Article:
Those who value numerology will note that this release is number 555 in Signum’s catalogue, which must signify good luck. At any rate, it is a splendid recording debut but for the Albion Quartet, who had been going for only two years when it was made. I have been aware of Tamsin Waley-Cohen and Rosalind Ventris since they were in their early teens and I have watched their progress with interest. The other two musicians appear to be just as talented, on this evidence. With a name starting with A, which will get these musicians near the top of all alphabetical lists, they should do well.This issue is announced by Signum as the first of a Dvořák cycle. Having had bad experiences with some of the British and American ensembles who tackle this composer, I always fear the worst; but the Albion members prove they are in earnest by starting with Opus 9 in F-minor, one of two Quartets Dvořák wrote towards the end of 1873 when he was on something of a rollercoaster as far as success went. The manuscript has not survived and we have to rely on Günter Raphael, who edited it for publication in 1929 – it was first performed in 1930. Four pages from the start of the Scherzo did not reach Raphael, which accounts for its brevity. Although Dvořák did not truly come into his kingdom until the A-minor Quartet, Opus 16, there is much to beguile in Opus 9 as well as a modicum of Bohemian national colour, especially in the Finale.
It starts softly and slowly (Moderato) and immediately it is clear that the Albions observe a good range of dynamics and that they make an excellent sound. They erupt nicely into the Allegro con brio, which is attractive: Dvořák throws three-note figures about with gay abandon in a quite long and garrulous movement of sudden contrasts, with an exciting coda. The slow movement (Andante con moto quasi allegretto) – later arranged by Dvořák for violin and orchestra (or piano) as his Romance, Opus 11, is beautifully sung by the Albions and when the opening theme returns after the contrasting central section, they provide lovely soft playing. The third movement is marked Tempo di valse but is much more Scherzo-like: Waley-Cohen’s violin is very bold against the background of the other players and there is a lyrical Trio. The Finale (Vivace ma non troppo) begins with vague mutterings and a reference back to the opening movement: the usual order of the two main themes is reversed, the lyrical one coming first, and the players manage to give an impression of pent-up excitement throughout.
The ‘American’ Quartet generally needs Czech players to give it life, and I can pay no greater compliment to the Albion musicians than to say that they sound thoroughly authentic, every little accent and grace in place, every note-value and every rhythm correct. At the same time, their playing is thoroughly vivacious. Apparently they play quite a lot of Czech music have studied the recordings from the 1920s by the Bohemian Quartet, favourites with me too.The Allegro ma non troppo starts well and Ventris’s viola solo is excellent – we hear it twice, as the exposition repeat is observed. They slow down quite a lot for the second theme but get away with it – and if you go back to some of the historic performances by Czech players you will find an even greater contrast between the two main themes. In the Lento Waley-Cohen Nathaniel Boyd duet beguilingly, with the inner parts kept alive by Emma Parker and Ventris. The rhythm in the Scherzo (Molto vivace) is excellent, the Trio is nicely done and once again you notice how good the dynamic range is. The players set off at a good lick in the Finale (Vivace ma non troppo), really buoyant: the little Meno mosso episode, depicting Dvořák playing the organ in the Spillville church, is sensitively done and the ending is triumphant.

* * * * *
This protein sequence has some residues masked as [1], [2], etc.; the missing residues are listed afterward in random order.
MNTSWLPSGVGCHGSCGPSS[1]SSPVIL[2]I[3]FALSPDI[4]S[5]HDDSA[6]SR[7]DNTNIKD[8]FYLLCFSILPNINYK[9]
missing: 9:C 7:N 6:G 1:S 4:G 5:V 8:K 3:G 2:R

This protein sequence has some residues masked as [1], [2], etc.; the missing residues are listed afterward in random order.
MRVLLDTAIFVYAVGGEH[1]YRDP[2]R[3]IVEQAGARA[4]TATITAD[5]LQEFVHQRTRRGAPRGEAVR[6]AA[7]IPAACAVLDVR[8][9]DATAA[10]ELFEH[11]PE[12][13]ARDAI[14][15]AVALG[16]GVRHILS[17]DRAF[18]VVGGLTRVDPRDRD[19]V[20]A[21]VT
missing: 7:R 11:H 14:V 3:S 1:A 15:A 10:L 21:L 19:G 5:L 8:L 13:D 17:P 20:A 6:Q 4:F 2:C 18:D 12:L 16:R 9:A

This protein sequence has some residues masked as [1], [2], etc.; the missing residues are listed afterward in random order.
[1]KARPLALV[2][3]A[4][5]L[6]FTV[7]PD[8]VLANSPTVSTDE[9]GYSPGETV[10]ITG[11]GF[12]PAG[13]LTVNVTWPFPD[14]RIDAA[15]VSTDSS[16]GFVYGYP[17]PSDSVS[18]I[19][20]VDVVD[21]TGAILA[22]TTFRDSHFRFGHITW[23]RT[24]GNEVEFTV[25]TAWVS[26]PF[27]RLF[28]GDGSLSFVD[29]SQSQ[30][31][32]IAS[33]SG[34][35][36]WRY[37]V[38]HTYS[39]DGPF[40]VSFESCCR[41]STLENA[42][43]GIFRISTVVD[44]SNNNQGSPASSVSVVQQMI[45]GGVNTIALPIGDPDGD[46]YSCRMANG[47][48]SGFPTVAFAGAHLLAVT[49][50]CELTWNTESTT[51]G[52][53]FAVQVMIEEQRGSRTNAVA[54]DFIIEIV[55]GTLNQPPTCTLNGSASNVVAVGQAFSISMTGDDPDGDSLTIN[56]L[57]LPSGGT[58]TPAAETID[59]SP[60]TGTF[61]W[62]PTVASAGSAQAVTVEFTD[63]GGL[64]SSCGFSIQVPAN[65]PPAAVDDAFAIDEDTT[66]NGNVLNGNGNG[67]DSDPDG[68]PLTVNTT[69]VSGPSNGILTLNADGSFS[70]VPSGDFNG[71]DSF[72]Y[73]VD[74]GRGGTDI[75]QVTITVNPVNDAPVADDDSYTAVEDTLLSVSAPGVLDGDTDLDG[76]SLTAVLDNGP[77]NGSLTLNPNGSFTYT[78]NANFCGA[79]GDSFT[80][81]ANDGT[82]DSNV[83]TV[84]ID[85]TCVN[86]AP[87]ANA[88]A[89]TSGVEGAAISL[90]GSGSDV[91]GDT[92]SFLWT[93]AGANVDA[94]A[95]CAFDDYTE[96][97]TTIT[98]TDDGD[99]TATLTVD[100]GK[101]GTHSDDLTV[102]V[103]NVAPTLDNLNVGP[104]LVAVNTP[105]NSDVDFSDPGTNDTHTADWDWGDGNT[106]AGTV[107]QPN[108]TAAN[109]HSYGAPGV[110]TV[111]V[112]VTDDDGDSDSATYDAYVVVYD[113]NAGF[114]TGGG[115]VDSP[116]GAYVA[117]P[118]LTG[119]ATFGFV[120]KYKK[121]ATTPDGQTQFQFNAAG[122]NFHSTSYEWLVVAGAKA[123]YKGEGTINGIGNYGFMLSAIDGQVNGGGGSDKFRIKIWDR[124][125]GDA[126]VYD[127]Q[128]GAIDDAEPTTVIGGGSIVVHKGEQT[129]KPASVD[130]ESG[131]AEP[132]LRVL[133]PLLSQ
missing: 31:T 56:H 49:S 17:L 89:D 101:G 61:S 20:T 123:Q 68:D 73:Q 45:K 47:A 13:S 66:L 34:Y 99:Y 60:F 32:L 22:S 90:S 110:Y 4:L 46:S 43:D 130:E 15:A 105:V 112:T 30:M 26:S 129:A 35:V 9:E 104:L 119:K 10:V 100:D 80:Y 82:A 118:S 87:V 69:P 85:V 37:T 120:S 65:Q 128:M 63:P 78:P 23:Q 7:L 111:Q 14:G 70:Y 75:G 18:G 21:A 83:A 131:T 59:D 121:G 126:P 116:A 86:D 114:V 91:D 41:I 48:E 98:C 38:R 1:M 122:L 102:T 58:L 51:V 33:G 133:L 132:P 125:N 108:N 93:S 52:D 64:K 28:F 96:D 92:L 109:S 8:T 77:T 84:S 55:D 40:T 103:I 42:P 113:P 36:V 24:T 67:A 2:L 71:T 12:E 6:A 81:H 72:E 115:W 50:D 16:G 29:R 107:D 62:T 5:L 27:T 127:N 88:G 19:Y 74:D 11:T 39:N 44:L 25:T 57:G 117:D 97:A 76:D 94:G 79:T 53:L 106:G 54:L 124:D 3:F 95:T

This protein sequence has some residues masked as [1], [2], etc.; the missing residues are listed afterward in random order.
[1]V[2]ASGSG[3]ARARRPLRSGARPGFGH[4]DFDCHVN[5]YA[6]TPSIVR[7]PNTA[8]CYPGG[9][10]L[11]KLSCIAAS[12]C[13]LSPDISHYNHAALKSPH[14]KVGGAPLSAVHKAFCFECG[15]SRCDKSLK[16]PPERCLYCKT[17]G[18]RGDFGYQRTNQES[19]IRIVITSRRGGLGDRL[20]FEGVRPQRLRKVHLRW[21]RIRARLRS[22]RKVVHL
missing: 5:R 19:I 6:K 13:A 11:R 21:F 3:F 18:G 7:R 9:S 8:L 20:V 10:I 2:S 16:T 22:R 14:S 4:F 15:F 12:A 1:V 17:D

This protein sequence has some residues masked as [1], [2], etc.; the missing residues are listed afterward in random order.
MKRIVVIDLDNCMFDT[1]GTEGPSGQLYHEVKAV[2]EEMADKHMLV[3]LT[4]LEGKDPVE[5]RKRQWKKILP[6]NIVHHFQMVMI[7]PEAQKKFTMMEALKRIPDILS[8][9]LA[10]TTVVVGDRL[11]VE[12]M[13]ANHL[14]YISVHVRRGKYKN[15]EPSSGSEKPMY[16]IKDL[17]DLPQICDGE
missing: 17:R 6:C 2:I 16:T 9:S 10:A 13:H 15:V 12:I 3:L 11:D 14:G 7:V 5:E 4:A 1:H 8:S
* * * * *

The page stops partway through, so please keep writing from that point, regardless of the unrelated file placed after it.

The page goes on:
As a substantial encore, the Albions offer the beautiful Meditation by Josef Suk I, composed in 1914 for the Bohemian Quartet – he was the second violinist – to play at wartime concerts. The playing by the muted strings is very beautiful at the start – the mutes do not come off for quite some time – and yet again the wide dynamic range is most welcome: the Albions rise to the climaxes with heartfelt commitment and achieve a lovely quiet ending.
The Britten Studio does not sound particularly spacious but engineer Mike Hatch has contrived to capture some very fine sonorities. The proof-reading of the booklet has been sloppy: there are some literals in Rosalind Ventris’s note and both on the back inlay and the inside cover of the booklet the first work is described as being in F-major and Opus 92. The centre spread is taken up by a photograph of the Albion members waving their bows about in the sensationalist modern manner, to which I can only say: tut tut.